White House Criticized For Iran Sanctions Waiver

The White House received considerable criticism after allowing for a sanctions waiver to expire for the Islamic Republic of Iran the same week that the country launched a large missile and drone attack against Israel. The move followed several other sanctions waivers that have allowed Iran access to billions of dollars.

The Biden administration allowed for up to $10 billion in funds to become available for the Iranian regime in an exception to the American sanctions regime against Tehran. The decision was taken in March and will allow money sent through Iraq for electricity to flow to Iran. The State Department stated that the move was needed given Iraq’s current electricity situation.

“That money is held in restricted accounts overseas with strict oversight and in close coordination between the Departments of Treasury and State,” the State Department said.

The move came amid increased pressure on President Joe Biden following his changing attitude toward Israel’s prosecution of the war in Gaza against the Hamas terrorist organization.

The administration’s sanctions policy became a topic in Congress, where Sen. Katie Britt (R-AL) questioned Deputy Treasury Secretary Adewale Adeyemo. She asked whether the Biden White House’s actions would place billions of dollars in the hands of Tehran’s theocratic government.

Rep. Nancy Mace (R-SC) said that the administration “signed off on for a sanctions waiver to give Iran access to cold hard cash in foreign banks.” She said that the president agreed to the change “a full 6 weeks after an Iranian-backed drone attack killed 3 American soldiers.”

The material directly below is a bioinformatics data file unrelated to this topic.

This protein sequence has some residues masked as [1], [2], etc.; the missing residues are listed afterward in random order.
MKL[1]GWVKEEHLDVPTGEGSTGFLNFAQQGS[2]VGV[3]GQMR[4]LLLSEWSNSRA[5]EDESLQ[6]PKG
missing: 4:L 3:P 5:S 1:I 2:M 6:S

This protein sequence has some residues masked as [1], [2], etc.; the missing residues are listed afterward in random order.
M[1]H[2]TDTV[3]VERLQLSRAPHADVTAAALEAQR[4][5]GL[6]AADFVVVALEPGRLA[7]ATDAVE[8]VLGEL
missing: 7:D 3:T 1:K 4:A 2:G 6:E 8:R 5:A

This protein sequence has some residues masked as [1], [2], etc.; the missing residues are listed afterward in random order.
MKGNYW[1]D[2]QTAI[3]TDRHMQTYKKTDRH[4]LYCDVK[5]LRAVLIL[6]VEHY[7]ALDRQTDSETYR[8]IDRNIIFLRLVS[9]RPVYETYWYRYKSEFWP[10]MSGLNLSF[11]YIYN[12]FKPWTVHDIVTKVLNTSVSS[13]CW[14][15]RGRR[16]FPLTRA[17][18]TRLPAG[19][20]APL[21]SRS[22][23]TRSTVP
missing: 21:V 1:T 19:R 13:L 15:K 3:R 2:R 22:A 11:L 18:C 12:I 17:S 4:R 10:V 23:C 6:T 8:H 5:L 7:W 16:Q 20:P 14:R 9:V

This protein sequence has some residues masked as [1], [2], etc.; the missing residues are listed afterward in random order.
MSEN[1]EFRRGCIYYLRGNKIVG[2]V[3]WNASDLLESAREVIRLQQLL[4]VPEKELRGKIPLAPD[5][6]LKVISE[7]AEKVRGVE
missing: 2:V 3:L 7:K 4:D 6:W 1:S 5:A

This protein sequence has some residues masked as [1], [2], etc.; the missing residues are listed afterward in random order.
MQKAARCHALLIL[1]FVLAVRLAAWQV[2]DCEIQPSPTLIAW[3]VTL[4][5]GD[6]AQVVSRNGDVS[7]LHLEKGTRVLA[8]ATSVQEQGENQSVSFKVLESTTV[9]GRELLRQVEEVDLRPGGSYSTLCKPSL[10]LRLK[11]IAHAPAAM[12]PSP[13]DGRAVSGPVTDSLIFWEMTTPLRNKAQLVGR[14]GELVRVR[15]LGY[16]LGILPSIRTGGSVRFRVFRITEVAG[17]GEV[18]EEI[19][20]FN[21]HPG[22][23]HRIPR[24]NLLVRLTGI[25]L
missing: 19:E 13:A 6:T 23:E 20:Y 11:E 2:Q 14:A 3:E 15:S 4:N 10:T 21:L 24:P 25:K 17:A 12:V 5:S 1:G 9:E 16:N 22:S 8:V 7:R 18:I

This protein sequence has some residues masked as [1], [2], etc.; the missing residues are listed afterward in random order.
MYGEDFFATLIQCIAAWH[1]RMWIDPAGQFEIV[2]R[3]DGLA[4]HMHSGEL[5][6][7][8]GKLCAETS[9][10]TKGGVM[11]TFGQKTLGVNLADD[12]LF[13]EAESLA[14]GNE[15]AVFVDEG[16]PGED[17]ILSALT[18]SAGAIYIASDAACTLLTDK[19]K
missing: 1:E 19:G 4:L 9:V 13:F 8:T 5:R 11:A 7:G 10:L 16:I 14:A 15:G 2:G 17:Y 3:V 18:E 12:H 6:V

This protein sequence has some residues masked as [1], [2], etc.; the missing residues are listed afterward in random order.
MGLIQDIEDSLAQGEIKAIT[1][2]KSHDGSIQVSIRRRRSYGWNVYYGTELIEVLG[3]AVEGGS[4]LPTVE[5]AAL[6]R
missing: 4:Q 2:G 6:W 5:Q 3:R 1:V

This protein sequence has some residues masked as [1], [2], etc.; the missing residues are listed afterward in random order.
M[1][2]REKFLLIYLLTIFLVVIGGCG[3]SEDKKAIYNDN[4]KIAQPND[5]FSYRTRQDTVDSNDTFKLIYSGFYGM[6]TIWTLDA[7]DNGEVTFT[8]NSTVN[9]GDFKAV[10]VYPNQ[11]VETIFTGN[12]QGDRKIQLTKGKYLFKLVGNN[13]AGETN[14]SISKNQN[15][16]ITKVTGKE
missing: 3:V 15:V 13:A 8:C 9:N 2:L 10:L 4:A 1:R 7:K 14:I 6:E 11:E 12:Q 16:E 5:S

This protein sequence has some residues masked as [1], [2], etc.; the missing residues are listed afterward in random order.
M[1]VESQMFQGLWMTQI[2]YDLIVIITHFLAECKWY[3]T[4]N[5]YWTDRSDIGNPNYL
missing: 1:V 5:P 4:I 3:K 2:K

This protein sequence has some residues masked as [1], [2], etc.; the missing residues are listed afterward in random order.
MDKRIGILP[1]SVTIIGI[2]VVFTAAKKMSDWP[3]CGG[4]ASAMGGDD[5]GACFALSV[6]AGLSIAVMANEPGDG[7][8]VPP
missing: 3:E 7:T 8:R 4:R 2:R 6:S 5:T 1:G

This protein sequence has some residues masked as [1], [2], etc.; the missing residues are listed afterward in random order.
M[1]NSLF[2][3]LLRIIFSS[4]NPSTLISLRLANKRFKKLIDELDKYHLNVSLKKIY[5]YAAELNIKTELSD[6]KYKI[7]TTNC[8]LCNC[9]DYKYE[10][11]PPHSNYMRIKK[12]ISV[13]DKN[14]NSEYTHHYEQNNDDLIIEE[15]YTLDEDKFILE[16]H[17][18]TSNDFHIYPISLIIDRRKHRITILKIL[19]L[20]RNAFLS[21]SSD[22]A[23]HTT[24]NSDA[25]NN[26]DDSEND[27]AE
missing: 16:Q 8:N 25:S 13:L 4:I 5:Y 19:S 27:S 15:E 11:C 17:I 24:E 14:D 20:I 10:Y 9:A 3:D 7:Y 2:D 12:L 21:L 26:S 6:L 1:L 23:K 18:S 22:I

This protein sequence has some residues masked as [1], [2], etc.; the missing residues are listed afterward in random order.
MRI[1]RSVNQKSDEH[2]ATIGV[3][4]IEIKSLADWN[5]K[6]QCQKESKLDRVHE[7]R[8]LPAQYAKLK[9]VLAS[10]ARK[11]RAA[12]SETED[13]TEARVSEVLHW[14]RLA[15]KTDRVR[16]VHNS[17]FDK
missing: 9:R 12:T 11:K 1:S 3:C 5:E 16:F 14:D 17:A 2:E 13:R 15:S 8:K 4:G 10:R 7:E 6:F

A militia allied to Iran launched the attack in Jordan, killing three American servicemembers. Since the start of the current conflict in the Middle East, Iranian-linked groups have launched more than 100 attacks against American forces in the Middle East.

The funds being released to the Iranian regime came as estimates for the total cost of Iran’s barrage against Israel totaling more than $1 billion.

Tehran was struggling in its balance of payments during the administration of former President Donald Trump due to a strong system of sanctions.

However, the Biden administration reversed a number of the president’s actions, including Trump’s decision to list the Houthi rebel group in Yemen as a terrorist organization. This was again reversed after the group began firing missiles and drones at U.S. Navy warships and civilian shipping around the Red Sea since last October.